• February 26, 2019 at 12:17 pm

      Getting away from a terrible framer like Contreras is what I meant to write.

  2. MattyMets
    February 26, 2019 at 8:30 pm

    Bullpen should easily be our biggest area of improvement. Will be nice to not give away so many games in the late and extra innings this year. As fans I think we’ll feel a lot more confident when the starter hands over the ball with a one- or two-run lead after 7 innings.

  3. TexasGusCC
    February 26, 2019 at 9:56 pm

    Difficult not to compare Alderson’s strategy on bullpen construction and BVW’s. While Alderson may not have had the money to get such a bullpen, its almost impossible to believe that he would part with Kelenic for any reliever out there.

    Further, last year the Mets bullpen suffered from the trade of Familia, Ramos’ injury and the over reliance on the kids traded for in August 2017 and the need to save face for the roster purge without taking on any money for better prospects.

    So, while BVW was more proactive than Alderson, certainly it would be hard for Alderson to get so many new bullpen pieces and still be able to say that the relievers he got in 2017 were good trades.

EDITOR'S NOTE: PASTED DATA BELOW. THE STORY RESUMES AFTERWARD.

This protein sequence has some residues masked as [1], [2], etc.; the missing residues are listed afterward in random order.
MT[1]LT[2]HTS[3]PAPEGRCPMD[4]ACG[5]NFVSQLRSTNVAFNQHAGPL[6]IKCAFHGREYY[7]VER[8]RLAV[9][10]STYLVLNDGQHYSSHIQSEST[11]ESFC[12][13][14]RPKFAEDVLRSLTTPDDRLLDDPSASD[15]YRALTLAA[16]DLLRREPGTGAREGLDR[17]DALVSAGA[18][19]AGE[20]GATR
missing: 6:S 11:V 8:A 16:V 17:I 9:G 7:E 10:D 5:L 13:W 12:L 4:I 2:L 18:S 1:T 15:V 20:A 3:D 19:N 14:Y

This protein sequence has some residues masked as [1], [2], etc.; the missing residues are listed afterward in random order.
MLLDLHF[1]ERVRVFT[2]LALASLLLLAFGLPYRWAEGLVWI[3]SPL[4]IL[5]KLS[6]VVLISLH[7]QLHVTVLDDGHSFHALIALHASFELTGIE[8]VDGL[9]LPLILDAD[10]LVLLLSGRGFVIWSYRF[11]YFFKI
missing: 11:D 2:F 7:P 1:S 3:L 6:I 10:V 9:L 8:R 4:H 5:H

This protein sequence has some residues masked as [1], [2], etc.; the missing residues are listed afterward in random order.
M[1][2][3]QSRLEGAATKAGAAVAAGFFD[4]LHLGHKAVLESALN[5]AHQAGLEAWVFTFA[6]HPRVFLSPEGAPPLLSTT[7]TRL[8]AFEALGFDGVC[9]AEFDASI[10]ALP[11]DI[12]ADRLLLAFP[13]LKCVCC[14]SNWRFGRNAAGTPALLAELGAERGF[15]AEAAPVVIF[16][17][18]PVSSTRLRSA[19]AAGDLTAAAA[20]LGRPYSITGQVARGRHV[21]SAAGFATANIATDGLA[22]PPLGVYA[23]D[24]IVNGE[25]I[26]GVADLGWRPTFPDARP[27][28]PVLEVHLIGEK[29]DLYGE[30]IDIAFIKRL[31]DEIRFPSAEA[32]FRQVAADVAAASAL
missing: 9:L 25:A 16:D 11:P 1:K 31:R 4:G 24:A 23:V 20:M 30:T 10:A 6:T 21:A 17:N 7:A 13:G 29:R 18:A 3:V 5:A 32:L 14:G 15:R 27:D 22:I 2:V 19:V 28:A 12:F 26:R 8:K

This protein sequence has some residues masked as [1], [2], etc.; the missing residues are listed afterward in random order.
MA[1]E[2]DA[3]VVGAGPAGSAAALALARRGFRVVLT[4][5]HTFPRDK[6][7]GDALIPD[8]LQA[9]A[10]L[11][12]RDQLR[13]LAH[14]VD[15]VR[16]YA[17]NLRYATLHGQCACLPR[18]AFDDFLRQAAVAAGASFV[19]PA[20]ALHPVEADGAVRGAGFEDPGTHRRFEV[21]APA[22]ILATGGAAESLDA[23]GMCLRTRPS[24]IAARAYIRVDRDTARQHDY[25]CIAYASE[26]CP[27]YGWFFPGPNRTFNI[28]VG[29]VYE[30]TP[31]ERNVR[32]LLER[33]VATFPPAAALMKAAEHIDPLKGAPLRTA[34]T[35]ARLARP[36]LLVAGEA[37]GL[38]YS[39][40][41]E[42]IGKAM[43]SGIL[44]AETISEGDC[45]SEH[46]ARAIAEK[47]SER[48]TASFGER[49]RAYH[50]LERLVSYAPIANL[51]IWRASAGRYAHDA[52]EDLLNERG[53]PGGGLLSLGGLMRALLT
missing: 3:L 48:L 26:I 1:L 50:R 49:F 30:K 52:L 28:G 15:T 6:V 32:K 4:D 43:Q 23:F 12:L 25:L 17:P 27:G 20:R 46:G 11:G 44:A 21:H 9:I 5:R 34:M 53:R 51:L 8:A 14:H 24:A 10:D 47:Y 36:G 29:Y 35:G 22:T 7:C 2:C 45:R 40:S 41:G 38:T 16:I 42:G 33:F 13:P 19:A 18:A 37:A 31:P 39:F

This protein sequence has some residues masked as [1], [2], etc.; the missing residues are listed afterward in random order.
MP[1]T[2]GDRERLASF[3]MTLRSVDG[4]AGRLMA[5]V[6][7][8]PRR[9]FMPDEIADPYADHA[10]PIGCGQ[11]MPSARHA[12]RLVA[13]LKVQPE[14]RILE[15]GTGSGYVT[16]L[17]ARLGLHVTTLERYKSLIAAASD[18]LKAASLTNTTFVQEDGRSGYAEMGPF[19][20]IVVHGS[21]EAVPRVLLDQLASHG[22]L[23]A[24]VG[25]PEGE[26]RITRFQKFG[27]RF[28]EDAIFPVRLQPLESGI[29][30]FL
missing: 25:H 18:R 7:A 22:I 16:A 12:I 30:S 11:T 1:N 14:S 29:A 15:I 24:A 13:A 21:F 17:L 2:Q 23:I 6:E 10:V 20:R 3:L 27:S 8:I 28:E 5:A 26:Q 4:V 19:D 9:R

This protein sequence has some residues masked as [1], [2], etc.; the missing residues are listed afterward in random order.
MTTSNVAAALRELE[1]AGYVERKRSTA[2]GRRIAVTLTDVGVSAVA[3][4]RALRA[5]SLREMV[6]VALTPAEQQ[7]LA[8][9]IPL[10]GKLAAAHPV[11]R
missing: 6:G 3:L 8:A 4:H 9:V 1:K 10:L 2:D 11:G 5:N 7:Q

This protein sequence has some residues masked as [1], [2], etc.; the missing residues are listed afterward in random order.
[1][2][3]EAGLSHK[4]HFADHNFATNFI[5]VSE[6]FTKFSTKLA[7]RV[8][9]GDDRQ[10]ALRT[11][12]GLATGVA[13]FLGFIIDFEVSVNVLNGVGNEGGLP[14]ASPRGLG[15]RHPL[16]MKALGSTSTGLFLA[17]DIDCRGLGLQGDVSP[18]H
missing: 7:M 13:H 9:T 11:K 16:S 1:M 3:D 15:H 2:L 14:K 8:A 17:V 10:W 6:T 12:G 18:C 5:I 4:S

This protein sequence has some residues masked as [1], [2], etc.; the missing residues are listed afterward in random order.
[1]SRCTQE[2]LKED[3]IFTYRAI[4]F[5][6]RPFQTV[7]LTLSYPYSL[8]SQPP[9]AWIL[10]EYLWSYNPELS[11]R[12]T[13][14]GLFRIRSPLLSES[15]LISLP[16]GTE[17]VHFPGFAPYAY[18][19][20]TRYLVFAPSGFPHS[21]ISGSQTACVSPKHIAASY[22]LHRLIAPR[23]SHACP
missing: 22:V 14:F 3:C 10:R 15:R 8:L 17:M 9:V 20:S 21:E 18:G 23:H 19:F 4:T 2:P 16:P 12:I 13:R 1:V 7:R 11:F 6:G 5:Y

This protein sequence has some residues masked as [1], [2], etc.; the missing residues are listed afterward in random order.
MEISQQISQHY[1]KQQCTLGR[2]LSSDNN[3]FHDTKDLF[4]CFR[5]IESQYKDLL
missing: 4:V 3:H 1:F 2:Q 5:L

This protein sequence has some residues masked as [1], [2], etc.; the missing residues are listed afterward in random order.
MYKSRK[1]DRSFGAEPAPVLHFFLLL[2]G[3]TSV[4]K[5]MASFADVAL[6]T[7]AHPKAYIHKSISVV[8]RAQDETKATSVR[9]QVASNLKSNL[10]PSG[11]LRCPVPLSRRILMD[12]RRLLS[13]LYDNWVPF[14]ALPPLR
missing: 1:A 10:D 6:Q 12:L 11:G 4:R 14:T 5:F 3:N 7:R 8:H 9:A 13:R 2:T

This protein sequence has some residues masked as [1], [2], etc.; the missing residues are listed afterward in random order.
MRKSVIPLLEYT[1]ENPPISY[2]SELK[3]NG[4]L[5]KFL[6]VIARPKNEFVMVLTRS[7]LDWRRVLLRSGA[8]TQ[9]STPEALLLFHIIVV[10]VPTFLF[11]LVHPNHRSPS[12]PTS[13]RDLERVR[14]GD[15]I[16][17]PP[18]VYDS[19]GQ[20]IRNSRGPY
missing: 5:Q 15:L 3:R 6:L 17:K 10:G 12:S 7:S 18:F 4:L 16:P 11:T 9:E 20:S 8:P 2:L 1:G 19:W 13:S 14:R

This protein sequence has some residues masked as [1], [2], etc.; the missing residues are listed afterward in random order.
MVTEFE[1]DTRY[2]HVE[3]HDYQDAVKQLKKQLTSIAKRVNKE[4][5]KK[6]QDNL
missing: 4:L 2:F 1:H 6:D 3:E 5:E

4. TJ
    February 26, 2019 at 10:09 pm

    The Met pen has been an issue for most of the time in recent memory. Familia had his lights out moments, depth relative to other top teams has always been light.

    BVW paid a high price for Diaz/Cano, but than deal is done for better or worse. No athlete’s performance is automatic, but given the choice to pick one closer in baseball for 2019, I’d take Diaz, especially in a new league. So, it is nice to have a top notch weapon along with strong late inning alternatives to get them to the 9th. Of course, it doesn’t matter if they don’t score some more runs, but the expectation is that they’ll find a way to get that accomplished. I’m very bullish on the run prevention side.

    • MattyMets
      February 27, 2019 at 10:10 am

      TJ – the Mets bullpen stunk last year because the injury to Ramos, the mid season trade of Familia and the off year from Blevins was too much to overcome. It wasn’t that long ago that we had Addison Reed setting up an effective and healthy Familia with an effective Blevins and others in the mix. I’m not suggesting bullpen was the only problem the last year or two but the Mets rode to the playoffs with that group.

      • TJ
        February 27, 2019 at 12:01 pm

        Matt,
        Yes, Familia/Reed was lights out but that was for a very brief time, say a year and change. The overall majority of time the pen has been shaky, with way too many innings, and high leverage innings, have been tossed by subpar and below replacement level players. Is see both more quality and more depth now than I can remember. Bashlor and Smith have good potential and will likely not make the team. These are the concern of good teams.